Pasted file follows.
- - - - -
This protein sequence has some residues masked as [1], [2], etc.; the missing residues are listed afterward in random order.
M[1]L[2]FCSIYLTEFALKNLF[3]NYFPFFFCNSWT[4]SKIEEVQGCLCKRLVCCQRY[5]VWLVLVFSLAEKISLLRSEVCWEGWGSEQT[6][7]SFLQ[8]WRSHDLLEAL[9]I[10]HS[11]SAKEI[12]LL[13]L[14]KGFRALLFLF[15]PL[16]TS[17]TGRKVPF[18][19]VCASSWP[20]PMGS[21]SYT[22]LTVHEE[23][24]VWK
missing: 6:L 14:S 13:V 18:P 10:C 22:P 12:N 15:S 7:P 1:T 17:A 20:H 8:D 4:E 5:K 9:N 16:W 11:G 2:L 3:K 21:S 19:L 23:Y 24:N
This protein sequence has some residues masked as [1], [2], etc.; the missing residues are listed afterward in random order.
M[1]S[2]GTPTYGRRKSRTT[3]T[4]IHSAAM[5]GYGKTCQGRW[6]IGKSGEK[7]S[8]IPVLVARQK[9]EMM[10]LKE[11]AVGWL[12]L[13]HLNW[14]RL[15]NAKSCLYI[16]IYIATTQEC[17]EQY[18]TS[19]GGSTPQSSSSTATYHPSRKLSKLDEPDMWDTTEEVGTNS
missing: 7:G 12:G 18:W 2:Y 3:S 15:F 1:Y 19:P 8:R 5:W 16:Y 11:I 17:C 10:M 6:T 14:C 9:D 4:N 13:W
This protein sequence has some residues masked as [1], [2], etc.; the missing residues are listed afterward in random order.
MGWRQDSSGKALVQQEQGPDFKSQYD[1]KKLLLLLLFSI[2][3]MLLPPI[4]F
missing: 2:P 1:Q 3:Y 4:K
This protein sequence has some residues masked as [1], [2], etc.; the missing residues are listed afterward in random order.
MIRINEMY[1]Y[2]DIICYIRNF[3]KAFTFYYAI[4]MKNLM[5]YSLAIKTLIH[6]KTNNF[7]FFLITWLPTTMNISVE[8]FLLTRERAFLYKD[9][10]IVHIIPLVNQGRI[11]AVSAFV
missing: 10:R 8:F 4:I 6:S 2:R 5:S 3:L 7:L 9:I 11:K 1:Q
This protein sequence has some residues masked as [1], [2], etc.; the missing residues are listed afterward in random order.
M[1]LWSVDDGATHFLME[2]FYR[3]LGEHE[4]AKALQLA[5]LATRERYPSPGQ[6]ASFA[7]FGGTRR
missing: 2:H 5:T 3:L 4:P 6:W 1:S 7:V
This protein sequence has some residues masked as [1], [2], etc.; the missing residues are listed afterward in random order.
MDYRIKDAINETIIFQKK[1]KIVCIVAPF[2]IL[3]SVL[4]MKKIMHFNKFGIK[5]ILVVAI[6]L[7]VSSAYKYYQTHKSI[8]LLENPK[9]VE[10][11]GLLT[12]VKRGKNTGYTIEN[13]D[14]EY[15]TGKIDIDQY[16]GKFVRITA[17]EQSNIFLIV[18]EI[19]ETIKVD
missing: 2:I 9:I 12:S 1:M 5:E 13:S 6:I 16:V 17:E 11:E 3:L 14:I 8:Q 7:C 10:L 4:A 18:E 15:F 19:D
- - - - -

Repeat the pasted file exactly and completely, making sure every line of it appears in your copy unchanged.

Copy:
This protein sequence has some residues masked as [1], [2], etc.; the missing residues are listed afterward in random order.
M[1]L[2]FCSIYLTEFALKNLF[3]NYFPFFFCNSWT[4]SKIEEVQGCLCKRLVCCQRY[5]VWLVLVFSLAEKISLLRSEVCWEGWGSEQT[6][7]SFLQ[8]WRSHDLLEAL[9]I[10]HS[11]SAKEI[12]LL[13]L[14]KGFRALLFLF[15]PL[16]TS[17]TGRKVPF[18][19]VCASSWP[20]PMGS[21]SYT[22]LTVHEE[23][24]VWK
missing: 6:L 14:S 13:V 18:P 10:C 22:P 12:N 15:S 7:P 1:T 17:A 20:H 8:D 4:E 5:K 9:N 16:W 11:G 2:L 3:K 21:S 19:L 23:Y 24:N
This protein sequence has some residues masked as [1], [2], etc.; the missing residues are listed afterward in random order.
M[1]S[2]GTPTYGRRKSRTT[3]T[4]IHSAAM[5]GYGKTCQGRW[6]IGKSGEK[7]S[8]IPVLVARQK[9]EMM[10]LKE[11]AVGWL[12]L[13]HLNW[14]RL[15]NAKSCLYI[16]IYIATTQEC[17]EQY[18]TS[19]GGSTPQSSSSTATYHPSRKLSKLDEPDMWDTTEEVGTNS
missing: 7:G 12:G 18:W 2:Y 3:S 15:F 1:Y 19:P 8:R 5:W 16:Y 11:I 17:C 10:M 6:T 14:C 9:D 4:N 13:W
This protein sequence has some residues masked as [1], [2], etc.; the missing residues are listed afterward in random order.
MGWRQDSSGKALVQQEQGPDFKSQYD[1]KKLLLLLLFSI[2][3]MLLPPI[4]F
missing: 2:P 1:Q 3:Y 4:K
This protein sequence has some residues masked as [1], [2], etc.; the missing residues are listed afterward in random order.
MIRINEMY[1]Y[2]DIICYIRNF[3]KAFTFYYAI[4]MKNLM[5]YSLAIKTLIH[6]KTNNF[7]FFLITWLPTTMNISVE[8]FLLTRERAFLYKD[9][10]IVHIIPLVNQGRI[11]AVSAFV
missing: 10:R 8:F 4:I 6:S 2:R 5:S 3:L 7:L 9:I 11:K 1:Q
This protein sequence has some residues masked as [1], [2], etc.; the missing residues are listed afterward in random order.
M[1]LWSVDDGATHFLME[2]FYR[3]LGEHE[4]AKALQLA[5]LATRERYPSPGQ[6]ASFA[7]FGGTRR
missing: 2:H 5:T 3:L 4:P 6:W 1:S 7:V
This protein sequence has some residues masked as [1], [2], etc.; the missing residues are listed afterward in random order.
MDYRIKDAINETIIFQKK[1]KIVCIVAPF[2]IL[3]SVL[4]MKKIMHFNKFGIK[5]ILVVAI[6]L[7]VSSAYKYYQTHKSI[8]LLENPK[9]VE[10][11]GLLT[12]VKRGKNTGYTIEN[13]D[14]EY[15]TGKIDIDQY[16]GKFVRITA[17]EQSNIFLIV[18]EI[19]ETIKVD
missing: 2:I 9:I 12:S 1:M 5:E 13:S 6:I 16:V 17:E 11:E 3:L 14:I 8:Q 7:C 10:L 4:A 18:E 15:F 19:D